Terence Rattigan's screenplay for "The Browning Version" expands and greatly improves his short stage play of the same name. The title refers to a translation by the poet, Robert Browning, of "Agamemnon," a classical Greek tragedy. The film's protagonist, Andrew Crocker-Harris, an English private school teacher brilliantly played by Michael Redgrave, once wrote a translation of "Agamemnon," and has been trying for years to teach 14-year-old boys to read the Greek original. Because of poor health and general dissatisfaction with his performance, he has resigned his position.
In the tragedy, Agamemnon is murdered by his wife, aided by her lover. In the film, Crocker-Harris is spiritually dead, partly from spousal "murder," although the slaughter has been reciprocal, and his wife, Millie, is in worse shape than he. In tragedies, the hero starts out happy and becomes miserable. In this film, full of the sadness of professional and domestic failure, Crocker-Harris moves away from misery, via understanding and heartfelt repentance, to the possibility of happiness.
The reversal owes much to the intervention of Taplow, one of Crocker-Harris' students, and of Frank Hunter, his colleague and Millie's lover. The film deftly introduces these "good Samaritans" in a lively dispute, in which they display the personal qualities that will make them helpful to Crocker-Harris. Both are spirited, bold, good-natured, intelligent and well-rounded.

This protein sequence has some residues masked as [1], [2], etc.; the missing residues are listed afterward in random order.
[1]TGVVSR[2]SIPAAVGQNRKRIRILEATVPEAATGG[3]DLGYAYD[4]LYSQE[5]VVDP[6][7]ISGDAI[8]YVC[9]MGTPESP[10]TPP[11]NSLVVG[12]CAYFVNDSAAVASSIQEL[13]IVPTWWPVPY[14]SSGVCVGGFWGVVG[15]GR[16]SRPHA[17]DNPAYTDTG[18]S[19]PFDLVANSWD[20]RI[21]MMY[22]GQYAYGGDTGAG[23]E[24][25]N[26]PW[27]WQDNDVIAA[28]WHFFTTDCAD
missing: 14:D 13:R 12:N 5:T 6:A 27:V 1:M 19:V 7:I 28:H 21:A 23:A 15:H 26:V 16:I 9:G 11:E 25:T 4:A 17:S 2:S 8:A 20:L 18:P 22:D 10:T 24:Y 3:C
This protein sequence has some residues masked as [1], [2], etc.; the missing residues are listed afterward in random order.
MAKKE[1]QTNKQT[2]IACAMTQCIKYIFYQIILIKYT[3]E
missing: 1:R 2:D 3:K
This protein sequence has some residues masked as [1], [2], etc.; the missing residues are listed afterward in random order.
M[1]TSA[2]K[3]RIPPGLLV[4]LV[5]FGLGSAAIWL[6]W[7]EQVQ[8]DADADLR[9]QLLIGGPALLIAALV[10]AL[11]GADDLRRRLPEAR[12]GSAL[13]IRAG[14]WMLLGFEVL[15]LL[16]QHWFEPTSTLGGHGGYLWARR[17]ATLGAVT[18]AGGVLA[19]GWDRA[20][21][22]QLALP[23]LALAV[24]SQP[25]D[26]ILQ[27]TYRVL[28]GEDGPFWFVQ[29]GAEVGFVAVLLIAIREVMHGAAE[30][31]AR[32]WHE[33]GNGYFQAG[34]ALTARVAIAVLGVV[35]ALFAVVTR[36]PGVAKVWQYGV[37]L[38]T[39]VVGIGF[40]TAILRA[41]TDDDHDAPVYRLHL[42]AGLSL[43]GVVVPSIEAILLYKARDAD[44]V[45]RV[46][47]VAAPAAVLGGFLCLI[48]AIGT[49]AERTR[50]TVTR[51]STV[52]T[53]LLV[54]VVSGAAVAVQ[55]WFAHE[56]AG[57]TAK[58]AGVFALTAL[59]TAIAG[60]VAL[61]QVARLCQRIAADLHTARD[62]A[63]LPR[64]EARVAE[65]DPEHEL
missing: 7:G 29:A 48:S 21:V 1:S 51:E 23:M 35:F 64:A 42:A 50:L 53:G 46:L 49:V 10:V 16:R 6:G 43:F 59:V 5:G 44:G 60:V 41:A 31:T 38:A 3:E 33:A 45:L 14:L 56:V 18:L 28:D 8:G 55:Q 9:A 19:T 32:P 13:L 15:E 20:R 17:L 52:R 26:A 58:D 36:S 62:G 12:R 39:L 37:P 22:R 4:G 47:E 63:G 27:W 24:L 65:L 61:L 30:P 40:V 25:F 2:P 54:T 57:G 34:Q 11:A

An interesting question is why they come to the rescue of Crocker-Harris and not of his wife. Her coarse brutality toward Crocker-Harris is hard to forgive, but so is his refined humiliation of students. At the outset, two huge defeats, heart disease and forced resignation, invite our compassion for him. His language, beautifully dressed, raised in pitch but never in volume, quiet, clear, restrained, invites attention and leaves room for helpers. Following Taplow's lead, we start the film wondering what is wrong, and hoping to fix it. But most important, Taplow and Hunter appreciate this man, who is really dying to be liked. They like him, and they don't like Millie.
My only criticism of the screenplay is the audience response, at a school assembly, to Crocker-Harris' farewell speech. The reaction is not realistic, I think, given the school's long-established fear and rejection of this man. But it is surely our reaction, after what we have just experienced.
At the Cannes Film Festival, Terence Rattigan was awarded Best Screenplay and Michael Redgrave, Best Actor. Emphatically deserved! The film is beautifully directed by Anthony Asquith, with a fine cast, especially Brian Smith as Taplow and Nigel Patrick as Hunter. (This review is based on the VHS edition.)